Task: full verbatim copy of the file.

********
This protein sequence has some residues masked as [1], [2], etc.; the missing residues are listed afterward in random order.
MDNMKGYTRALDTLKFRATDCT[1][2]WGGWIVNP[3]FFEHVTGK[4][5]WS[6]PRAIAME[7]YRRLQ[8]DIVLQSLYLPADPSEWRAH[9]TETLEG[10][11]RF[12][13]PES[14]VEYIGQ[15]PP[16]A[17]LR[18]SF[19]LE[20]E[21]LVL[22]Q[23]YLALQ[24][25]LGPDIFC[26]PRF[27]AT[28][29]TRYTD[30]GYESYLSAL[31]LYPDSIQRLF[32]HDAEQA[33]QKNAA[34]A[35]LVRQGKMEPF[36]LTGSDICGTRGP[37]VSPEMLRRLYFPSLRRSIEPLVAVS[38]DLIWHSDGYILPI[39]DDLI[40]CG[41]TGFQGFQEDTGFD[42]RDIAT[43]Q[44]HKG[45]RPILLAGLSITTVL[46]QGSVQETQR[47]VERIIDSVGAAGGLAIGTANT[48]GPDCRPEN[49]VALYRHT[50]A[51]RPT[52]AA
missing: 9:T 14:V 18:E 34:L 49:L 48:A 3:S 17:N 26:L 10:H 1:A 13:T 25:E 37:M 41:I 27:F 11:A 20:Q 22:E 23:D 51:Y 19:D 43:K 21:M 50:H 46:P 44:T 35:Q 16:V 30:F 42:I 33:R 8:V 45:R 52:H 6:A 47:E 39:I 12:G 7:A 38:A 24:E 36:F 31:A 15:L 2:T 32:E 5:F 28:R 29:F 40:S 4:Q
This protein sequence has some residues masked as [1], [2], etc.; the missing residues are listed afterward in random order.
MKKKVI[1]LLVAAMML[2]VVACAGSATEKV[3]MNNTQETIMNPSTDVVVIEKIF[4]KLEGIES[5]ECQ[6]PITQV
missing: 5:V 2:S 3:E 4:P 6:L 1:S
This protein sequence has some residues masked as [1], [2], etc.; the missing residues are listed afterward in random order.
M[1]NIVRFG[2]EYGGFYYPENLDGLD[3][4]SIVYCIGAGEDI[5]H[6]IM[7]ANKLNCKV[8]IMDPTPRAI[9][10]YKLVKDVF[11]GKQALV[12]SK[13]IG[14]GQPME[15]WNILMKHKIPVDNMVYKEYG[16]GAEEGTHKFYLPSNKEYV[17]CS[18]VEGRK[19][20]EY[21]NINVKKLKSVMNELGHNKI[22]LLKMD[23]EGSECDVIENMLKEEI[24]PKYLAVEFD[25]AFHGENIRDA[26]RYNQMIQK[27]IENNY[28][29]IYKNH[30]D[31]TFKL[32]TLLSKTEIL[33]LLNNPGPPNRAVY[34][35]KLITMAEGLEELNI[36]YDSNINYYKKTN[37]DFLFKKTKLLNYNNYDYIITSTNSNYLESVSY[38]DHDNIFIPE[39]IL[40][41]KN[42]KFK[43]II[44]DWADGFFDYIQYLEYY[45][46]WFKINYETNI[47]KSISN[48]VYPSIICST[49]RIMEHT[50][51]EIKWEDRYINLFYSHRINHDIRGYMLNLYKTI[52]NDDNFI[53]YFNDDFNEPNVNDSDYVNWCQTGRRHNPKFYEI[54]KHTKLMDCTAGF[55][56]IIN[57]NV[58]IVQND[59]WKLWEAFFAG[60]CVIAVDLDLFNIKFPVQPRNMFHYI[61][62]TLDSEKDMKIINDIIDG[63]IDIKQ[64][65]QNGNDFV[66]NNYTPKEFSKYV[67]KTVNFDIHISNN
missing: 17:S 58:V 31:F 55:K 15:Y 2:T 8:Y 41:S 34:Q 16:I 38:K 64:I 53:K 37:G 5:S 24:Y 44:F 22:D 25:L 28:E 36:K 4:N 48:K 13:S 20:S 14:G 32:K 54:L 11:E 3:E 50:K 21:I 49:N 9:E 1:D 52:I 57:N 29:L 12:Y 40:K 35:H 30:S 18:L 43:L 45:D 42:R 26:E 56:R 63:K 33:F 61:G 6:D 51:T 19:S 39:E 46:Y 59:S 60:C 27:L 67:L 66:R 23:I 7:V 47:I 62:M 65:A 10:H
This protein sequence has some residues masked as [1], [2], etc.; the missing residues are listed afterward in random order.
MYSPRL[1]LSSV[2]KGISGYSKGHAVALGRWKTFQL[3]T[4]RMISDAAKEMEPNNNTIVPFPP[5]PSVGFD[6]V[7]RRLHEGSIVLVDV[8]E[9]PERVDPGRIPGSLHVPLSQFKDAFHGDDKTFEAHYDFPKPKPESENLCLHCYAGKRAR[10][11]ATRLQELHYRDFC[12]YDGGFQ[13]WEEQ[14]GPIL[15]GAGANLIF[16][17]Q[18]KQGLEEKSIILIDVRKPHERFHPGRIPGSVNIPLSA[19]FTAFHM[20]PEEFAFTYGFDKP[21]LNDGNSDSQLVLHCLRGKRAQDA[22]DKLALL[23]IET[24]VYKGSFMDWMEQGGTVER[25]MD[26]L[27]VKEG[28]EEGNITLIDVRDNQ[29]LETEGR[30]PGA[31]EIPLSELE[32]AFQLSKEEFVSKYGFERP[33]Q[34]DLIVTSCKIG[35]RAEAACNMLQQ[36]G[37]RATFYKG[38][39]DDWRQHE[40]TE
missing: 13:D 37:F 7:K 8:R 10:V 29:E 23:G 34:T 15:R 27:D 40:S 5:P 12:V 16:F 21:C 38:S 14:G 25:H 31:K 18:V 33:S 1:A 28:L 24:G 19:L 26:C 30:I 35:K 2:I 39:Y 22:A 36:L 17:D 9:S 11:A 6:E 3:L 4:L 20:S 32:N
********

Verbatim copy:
This protein sequence has some residues masked as [1], [2], etc.; the missing residues are listed afterward in random order.
MDNMKGYTRALDTLKFRATDCT[1][2]WGGWIVNP[3]FFEHVTGK[4][5]WS[6]PRAIAME[7]YRRLQ[8]DIVLQSLYLPADPSEWRAH[9]TETLEG[10][11]RF[12][13]PES[14]VEYIGQ[15]PP[16]A[17]LR[18]SF[19]LE[20]E[21]LVL[22]Q[23]YLALQ[24][25]LGPDIFC[26]PRF[27]AT[28][29]TRYTD[30]GYESYLSAL[31]LYPDSIQRLF[32]HDAEQA[33]QKNAA[34]A[35]LVRQGKMEPF[36]LTGSDICGTRGP[37]VSPEMLRRLYFPSLRRSIEPLVAVS[38]DLIWHSDGYILPI[39]DDLI[40]CG[41]TGFQGFQEDTGFD[42]RDIAT[43]Q[44]HKG[45]RPILLAGLSITTVL[46]QGSVQETQR[47]VERIIDSVGAAGGLAIGTANT[48]GPDCRPEN[49]VALYRHT[50]A[51]RPT[52]AA
missing: 9:T 14:V 18:E 34:L 49:L 48:A 3:S 17:N 26:L 10:H 1:A 13:T 25:E 37:M 41:I 27:F 11:A 20:Q 22:E 23:D 51:Y 19:D 43:K 21:M 50:H 46:P 44:T 35:Q 16:V 30:F 42:I 33:R 8:V 45:R 52:H 6:A 47:E 39:I 12:G 7:A 38:A 24:E 36:F 31:A 15:L 2:T 32:E 5:F 28:R 29:F 40:S 4:Q
This protein sequence has some residues masked as [1], [2], etc.; the missing residues are listed afterward in random order.
MKKKVI[1]LLVAAMML[2]VVACAGSATEKV[3]MNNTQETIMNPSTDVVVIEKIF[4]KLEGIES[5]ECQ[6]PITQV
missing: 5:V 2:S 3:E 4:P 6:L 1:S
This protein sequence has some residues masked as [1], [2], etc.; the missing residues are listed afterward in random order.
M[1]NIVRFG[2]EYGGFYYPENLDGLD[3][4]SIVYCIGAGEDI[5]H[6]IM[7]ANKLNCKV[8]IMDPTPRAI[9][10]YKLVKDVF[11]GKQALV[12]SK[13]IG[14]GQPME[15]WNILMKHKIPVDNMVYKEYG[16]GAEEGTHKFYLPSNKEYV[17]CS[18]VEGRK[19][20]EY[21]NINVKKLKSVMNELGHNKI[22]LLKMD[23]EGSECDVIENMLKEEI[24]PKYLAVEFD[25]AFHGENIRDA[26]RYNQMIQK[27]IENNY[28][29]IYKNH[30]D[31]TFKL[32]TLLSKTEIL[33]LLNNPGPPNRAVY[34][35]KLITMAEGLEELNI[36]YDSNINYYKKTN[37]DFLFKKTKLLNYNNYDYIITSTNSNYLESVSY[38]DHDNIFIPE[39]IL[40][41]KN[42]KFK[43]II[44]DWADGFFDYIQYLEYY[45][46]WFKINYETNI[47]KSISN[48]VYPSIICST[49]RIMEHT[50][51]EIKWEDRYINLFYSHRINHDIRGYMLNLYKTI[52]NDDNFI[53]YFNDDFNEPNVNDSDYVNWCQTGRRHNPKFYEI[54]KHTKLMDCTAGF[55][56]IIN[57]NV[58]IVQND[59]WKLWEAFFAG[60]CVIAVDLDLFNIKFPVQPRNMFHYI[61][62]TLDSEKDMKIINDIIDG[63]IDIKQ[64][65]QNGNDFV[66]NNYTPKEFSKYV[67]KTVNFDIHISNN
missing: 17:S 58:V 31:F 55:K 15:Y 2:T 8:Y 41:S 34:Q 16:I 38:K 64:I 53:K 37:G 5:S 24:Y 44:F 22:D 25:L 28:E 36:K 4:N 48:K 13:S 20:S 14:G 32:K 54:L 11:E 3:E 50:K 21:I 49:N 9:E 1:D 52:I 57:N 29:L 12:Y 40:K 35:H 30:S 18:L 43:L 45:D 42:R 26:E 56:R 63:K 33:F 61:G 6:D 51:T 19:S 39:E 46:Y 59:S 60:C 27:L 67:L 66:R 23:I 7:V 47:I 62:M 65:A 10:H
This protein sequence has some residues masked as [1], [2], etc.; the missing residues are listed afterward in random order.
MYSPRL[1]LSSV[2]KGISGYSKGHAVALGRWKTFQL[3]T[4]RMISDAAKEMEPNNNTIVPFPP[5]PSVGFD[6]V[7]RRLHEGSIVLVDV[8]E[9]PERVDPGRIPGSLHVPLSQFKDAFHGDDKTFEAHYDFPKPKPESENLCLHCYAGKRAR[10][11]ATRLQELHYRDFC[12]YDGGFQ[13]WEEQ[14]GPIL[15]GAGANLIF[16][17]Q[18]KQGLEEKSIILIDVRKPHERFHPGRIPGSVNIPLSA[19]FTAFHM[20]PEEFAFTYGFDKP[21]LNDGNSDSQLVLHCLRGKRAQDA[22]DKLALL[23]IET[24]VYKGSFMDWMEQGGTVER[25]MD[26]L[27]VKEG[28]EEGNITLIDVRDNQ[29]LETEGR[30]PGA[31]EIPLSELE[32]AFQLSKEEFVSKYGFERP[33]Q[34]DLIVTSCKIG[35]RAEAACNMLQQ[36]G[37]RATFYKG[38][39]DDWRQHE[40]TE
missing: 13:D 37:F 7:K 8:R 10:V 29:E 23:G 34:T 15:R 27:D 40:S 5:P 12:V 16:F 21:C 38:S 14:G 25:H 31:K 18:V 33:S 1:A 28:L 24:G 19:L 26:C 30:I 35:K 2:I 39:Y 22:A 36:L 17:D 9:S 11:A 6:E 3:L 4:L 20:S 32:N